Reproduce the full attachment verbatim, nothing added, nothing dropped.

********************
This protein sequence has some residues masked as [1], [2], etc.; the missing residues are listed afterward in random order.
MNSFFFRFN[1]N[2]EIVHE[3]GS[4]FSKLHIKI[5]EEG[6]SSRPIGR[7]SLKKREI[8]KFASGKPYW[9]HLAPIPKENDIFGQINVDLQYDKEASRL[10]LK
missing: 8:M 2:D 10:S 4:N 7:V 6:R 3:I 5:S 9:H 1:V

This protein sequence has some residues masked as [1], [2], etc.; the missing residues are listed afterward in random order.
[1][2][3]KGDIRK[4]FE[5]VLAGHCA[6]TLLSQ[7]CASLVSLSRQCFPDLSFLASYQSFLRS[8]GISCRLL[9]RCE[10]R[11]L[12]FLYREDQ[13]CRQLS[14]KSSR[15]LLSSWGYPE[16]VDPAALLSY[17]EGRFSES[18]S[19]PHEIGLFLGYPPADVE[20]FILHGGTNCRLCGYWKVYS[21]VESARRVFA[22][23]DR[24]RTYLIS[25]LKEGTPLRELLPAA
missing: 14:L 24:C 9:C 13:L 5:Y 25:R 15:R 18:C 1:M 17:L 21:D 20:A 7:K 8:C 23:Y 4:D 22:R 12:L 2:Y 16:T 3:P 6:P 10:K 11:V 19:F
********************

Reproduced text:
This protein sequence has some residues masked as [1], [2], etc.; the missing residues are listed afterward in random order.
MNSFFFRFN[1]N[2]EIVHE[3]GS[4]FSKLHIKI[5]EEG[6]SSRPIGR[7]SLKKREI[8]KFASGKPYW[9]HLAPIPKENDIFGQINVDLQYDKEASRL[10]LK
missing: 8:M 2:D 10:S 4:N 7:V 6:R 3:I 5:S 9:H 1:V

This protein sequence has some residues masked as [1], [2], etc.; the missing residues are listed afterward in random order.
[1][2][3]KGDIRK[4]FE[5]VLAGHCA[6]TLLSQ[7]CASLVSLSRQCFPDLSFLASYQSFLRS[8]GISCRLL[9]RCE[10]R[11]L[12]FLYREDQ[13]CRQLS[14]KSSR[15]LLSSWGYPE[16]VDPAALLSY[17]EGRFSES[18]S[19]PHEIGLFLGYPPADVE[20]FILHGGTNCRLCGYWKVYS[21]VESARRVFA[22][23]DR[24]RTYLIS[25]LKEGTPLRELLPAA
missing: 14:L 24:C 9:C 13:L 5:Y 25:R 15:R 18:C 1:M 17:L 21:D 20:A 7:K 8:C 23:Y 4:D 22:R 12:L 2:Y 16:T 3:P 6:P 10:K 11:V 19:F